Growing up in a home filled with antiques and collectibles and spending her childhood getting lost at archaeological sites, it’s no surprise Mariza Karidi has become a History and Philosophy student at the Kapodistrian University of Athens, and creator of “The Girl in the Museum,” a popular Greek blog informing and inspiring people to visit museums.
Tell us about your studies.
Capturing the moment was my passion from an early age. I have a Photography degree from Middlesex University, and I’m also finishing my second degree in History and Philosophy of Science at the Kapodistrian University of Athens. I couldn’t be happier with my choices as I had a blast doing art and museology courses at both universities. Presently, I’m spending days freelancing, self-managing my properties, writing about museums, and being a student. Also, I take environmental activism pretty seriously, so I would add that to my profession.
How did your passion for museums and history begin?
My father loved to learn and share his knowledge. Because of him, I spent my childhood getting lost in museums, attending lectures for grown-ups, and discussing deep topics with his intellectual friends. He also loved to collect rare maritime antiques and wanted to build a museum for them. So, my house looks like a museum because it’s full of his collectibles until this day. Sadly, he passed away nine years ago but, happily, he managed to pass his passions on to me. Whenever I’m in a museum, I feel at home, and I aspire to start my own museum one day.
What was the idea behind your blog ‘The Girl in the Museum’?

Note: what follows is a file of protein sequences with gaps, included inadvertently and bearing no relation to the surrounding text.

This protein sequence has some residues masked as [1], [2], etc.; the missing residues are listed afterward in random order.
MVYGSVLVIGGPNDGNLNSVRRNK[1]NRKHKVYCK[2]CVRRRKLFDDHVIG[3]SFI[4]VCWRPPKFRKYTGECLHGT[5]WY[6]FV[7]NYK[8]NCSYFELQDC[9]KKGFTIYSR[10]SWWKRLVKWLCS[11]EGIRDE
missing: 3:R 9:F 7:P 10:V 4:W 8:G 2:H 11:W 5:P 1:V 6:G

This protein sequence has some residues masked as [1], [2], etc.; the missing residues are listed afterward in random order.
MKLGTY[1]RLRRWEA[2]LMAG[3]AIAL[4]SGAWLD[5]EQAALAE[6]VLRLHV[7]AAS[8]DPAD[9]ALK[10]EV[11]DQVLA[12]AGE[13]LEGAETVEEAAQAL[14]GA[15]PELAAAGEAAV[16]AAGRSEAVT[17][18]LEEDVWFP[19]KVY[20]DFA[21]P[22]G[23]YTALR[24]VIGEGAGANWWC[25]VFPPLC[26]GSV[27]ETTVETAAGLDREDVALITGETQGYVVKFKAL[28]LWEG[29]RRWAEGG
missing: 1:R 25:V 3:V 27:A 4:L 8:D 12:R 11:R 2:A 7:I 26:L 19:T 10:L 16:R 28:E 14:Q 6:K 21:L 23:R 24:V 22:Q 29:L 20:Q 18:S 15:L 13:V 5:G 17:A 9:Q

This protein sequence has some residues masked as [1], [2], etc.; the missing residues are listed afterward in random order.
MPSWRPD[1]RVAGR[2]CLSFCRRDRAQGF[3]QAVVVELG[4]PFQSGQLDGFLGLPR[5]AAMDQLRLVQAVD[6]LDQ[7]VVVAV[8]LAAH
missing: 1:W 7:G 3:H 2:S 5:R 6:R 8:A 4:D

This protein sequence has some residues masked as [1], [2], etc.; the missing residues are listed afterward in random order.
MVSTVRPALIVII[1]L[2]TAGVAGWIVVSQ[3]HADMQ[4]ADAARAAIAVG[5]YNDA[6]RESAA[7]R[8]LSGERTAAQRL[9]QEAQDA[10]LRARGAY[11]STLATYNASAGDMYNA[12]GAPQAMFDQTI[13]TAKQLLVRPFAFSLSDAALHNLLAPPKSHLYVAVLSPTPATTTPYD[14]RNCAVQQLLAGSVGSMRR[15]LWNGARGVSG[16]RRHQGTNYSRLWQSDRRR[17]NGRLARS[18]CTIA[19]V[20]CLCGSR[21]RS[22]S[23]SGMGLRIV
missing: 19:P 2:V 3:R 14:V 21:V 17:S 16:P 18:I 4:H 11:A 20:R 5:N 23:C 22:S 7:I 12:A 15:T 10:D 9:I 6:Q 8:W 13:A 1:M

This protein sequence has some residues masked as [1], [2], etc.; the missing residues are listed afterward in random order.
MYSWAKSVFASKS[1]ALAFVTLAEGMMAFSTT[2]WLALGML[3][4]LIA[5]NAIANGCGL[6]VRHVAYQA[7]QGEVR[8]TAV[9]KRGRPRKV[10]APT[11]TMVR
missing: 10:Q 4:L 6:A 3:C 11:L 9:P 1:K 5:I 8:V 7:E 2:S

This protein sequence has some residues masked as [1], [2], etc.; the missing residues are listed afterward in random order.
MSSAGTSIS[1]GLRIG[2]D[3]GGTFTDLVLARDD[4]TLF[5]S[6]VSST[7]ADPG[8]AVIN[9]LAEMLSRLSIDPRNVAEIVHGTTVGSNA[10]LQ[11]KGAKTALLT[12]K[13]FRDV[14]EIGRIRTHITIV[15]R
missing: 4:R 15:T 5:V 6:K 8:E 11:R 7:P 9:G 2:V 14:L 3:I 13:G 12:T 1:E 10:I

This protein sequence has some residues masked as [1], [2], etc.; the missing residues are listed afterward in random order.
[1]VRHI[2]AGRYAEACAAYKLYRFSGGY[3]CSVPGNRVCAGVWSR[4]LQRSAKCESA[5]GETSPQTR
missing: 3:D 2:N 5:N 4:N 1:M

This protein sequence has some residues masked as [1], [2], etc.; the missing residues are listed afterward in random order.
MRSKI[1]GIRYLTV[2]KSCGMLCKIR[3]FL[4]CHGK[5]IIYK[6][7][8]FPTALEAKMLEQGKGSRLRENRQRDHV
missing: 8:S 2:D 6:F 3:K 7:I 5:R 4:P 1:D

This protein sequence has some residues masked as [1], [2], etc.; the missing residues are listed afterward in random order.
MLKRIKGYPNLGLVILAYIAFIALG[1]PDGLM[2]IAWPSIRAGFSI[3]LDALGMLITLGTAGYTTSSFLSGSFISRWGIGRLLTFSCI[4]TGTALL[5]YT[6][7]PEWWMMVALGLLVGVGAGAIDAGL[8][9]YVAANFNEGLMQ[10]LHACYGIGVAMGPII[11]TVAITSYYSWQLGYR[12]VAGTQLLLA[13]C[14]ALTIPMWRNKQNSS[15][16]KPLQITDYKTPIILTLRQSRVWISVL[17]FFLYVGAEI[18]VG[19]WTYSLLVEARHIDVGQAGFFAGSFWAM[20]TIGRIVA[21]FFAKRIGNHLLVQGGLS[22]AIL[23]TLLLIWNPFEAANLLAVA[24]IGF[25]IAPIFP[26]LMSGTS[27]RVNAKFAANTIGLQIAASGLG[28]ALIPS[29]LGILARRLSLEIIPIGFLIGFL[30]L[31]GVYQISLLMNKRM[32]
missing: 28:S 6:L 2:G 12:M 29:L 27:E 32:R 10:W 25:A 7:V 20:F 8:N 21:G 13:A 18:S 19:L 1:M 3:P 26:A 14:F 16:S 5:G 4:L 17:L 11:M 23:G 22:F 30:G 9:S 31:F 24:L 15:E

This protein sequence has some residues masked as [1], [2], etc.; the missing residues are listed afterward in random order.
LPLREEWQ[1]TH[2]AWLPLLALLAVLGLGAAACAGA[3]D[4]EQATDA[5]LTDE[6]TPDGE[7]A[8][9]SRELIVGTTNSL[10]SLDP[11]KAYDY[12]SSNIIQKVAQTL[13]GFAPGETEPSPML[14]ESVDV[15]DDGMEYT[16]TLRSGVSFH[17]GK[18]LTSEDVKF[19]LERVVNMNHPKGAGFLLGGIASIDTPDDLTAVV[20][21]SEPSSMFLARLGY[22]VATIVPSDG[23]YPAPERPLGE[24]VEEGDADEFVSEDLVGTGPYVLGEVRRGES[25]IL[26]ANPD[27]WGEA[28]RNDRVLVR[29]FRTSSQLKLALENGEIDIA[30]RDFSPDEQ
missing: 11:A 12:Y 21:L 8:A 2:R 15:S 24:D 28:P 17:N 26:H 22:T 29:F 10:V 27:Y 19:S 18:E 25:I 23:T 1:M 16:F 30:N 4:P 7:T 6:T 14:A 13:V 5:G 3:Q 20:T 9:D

It’s a pity there are so many blogs about travel, beauty, cooking, but only a few about museums and none of them are in Greek. People – especially Greeks – need to know that museums are not boring institutions that our school teachers force us to visit. They are inspiring, mindful, liberal places, and everyone would have a favourite one if they gave it a chance. In fact, the experience of being in a gallery could be life-changing, and that’s why doctors prescribe museum visits as a treatment. Some doctors are even convinced that in the 21st century, culture will be what physical activity was for health in the 20th century. Therefore, I make sure to take my museum-pill daily, and then I blog about it, so more people will benefit from it.
How many museums (roughly) have you visited?
More than most people, but less than I would like to. I advise you not to count stars, summer swims, and museum visits. All should be uncountable.
Do you have a Top 3 list of museums- worldwide and in Greece?
It’s a tricky one. Housed in a stunning example of neo-Gothic architecture, the Oxford University Museum of Natural History is breathtaking, and it has to be on my list. Next, the Science Museum in London because if you are a science lover like me, you’ll feel the unique energy at the very moment you enter the building. Plus, if you’re also a coffee lover, you’ll be able to hold a good cup of coffee while wandering around the exhibits, and no one will blame you. And, of course, I can’t stop talking about Forte di Belvedere in Florence ever since I visited, because of its magnificent views. Interesting fact, that’s where Kanye West and Kim Kardashian got married. As for Greece, the Acropolis Museum deserves its fame. I also adore the Museum of Asian Art in Corfu- the only museum in Greece dedicated to Asia’s art. Lastly, the Herakleidon Museum in Athens explores the intersection between maths, science, and art. Believe me when I say it is one-of-a-kind.